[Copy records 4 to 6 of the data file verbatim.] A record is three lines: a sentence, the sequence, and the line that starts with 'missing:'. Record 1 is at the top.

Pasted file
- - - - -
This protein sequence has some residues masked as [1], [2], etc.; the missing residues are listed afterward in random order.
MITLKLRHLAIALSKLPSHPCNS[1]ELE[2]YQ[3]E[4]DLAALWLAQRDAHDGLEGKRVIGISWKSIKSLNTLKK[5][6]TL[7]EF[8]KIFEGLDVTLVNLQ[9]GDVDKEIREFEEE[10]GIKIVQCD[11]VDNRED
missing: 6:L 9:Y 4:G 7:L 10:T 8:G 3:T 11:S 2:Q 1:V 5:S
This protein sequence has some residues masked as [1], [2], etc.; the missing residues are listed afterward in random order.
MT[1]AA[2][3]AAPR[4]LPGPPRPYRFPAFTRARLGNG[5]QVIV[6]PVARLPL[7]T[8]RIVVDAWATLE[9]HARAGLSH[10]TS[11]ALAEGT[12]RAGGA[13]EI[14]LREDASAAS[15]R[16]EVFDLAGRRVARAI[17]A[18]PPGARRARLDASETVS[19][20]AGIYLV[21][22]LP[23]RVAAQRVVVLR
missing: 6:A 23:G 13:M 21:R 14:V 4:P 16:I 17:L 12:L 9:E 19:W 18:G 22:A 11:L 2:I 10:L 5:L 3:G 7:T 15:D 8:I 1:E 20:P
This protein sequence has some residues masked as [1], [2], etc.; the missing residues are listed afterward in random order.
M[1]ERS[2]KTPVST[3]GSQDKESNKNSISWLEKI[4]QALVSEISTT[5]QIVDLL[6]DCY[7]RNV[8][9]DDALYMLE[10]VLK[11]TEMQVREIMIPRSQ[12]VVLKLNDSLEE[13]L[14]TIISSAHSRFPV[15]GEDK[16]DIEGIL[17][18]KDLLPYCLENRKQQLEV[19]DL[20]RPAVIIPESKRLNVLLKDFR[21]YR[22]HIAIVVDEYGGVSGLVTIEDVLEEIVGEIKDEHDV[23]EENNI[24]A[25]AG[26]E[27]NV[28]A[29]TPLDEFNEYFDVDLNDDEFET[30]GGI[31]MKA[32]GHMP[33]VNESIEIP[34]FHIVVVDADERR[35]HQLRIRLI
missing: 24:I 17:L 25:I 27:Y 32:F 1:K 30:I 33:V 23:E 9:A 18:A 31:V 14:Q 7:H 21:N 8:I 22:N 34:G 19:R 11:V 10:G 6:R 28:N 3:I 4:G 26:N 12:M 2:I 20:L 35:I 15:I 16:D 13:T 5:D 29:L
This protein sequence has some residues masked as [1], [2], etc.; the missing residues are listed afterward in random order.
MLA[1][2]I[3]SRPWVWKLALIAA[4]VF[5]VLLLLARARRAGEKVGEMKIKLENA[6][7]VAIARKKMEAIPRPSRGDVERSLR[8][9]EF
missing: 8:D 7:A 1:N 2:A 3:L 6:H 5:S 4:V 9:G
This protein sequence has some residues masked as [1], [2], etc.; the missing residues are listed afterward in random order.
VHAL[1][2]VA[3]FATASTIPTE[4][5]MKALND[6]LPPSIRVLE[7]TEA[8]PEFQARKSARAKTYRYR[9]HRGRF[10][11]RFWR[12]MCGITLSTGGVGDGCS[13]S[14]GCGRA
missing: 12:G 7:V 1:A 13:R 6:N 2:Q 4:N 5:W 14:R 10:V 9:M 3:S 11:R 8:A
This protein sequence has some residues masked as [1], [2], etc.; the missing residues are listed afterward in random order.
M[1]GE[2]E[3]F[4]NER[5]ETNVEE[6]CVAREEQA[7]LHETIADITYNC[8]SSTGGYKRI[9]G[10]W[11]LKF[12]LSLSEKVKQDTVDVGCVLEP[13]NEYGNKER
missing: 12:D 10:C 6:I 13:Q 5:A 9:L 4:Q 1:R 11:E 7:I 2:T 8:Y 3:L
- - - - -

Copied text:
This protein sequence has some residues masked as [1], [2], etc.; the missing residues are listed afterward in random order.
MLA[1][2]I[3]SRPWVWKLALIAA[4]VF[5]VLLLLARARRAGEKVGEMKIKLENA[6][7]VAIARKKMEAIPRPSRGDVERSLR[8][9]EF
missing: 8:D 7:A 1:N 2:A 3:L 6:H 5:S 4:V 9:G
This protein sequence has some residues masked as [1], [2], etc.; the missing residues are listed afterward in random order.
VHAL[1][2]VA[3]FATASTIPTE[4][5]MKALND[6]LPPSIRVLE[7]TEA[8]PEFQARKSARAKTYRYR[9]HRGRF[10][11]RFWR[12]MCGITLSTGGVGDGCS[13]S[14]GCGRA
missing: 12:G 7:V 1:A 13:R 6:N 2:Q 4:N 5:W 14:R 10:V 9:M 3:S 11:R 8:A
This protein sequence has some residues masked as [1], [2], etc.; the missing residues are listed afterward in random order.
M[1]GE[2]E[3]F[4]NER[5]ETNVEE[6]CVAREEQA[7]LHETIADITYNC[8]SSTGGYKRI[9]G[10]W[11]LKF[12]LSLSEKVKQDTVDVGCVLEP[13]NEYGNKER
missing: 12:D 10:C 6:I 13:Q 5:A 9:L 4:Q 1:R 11:E 7:I 2:T 8:Y 3:L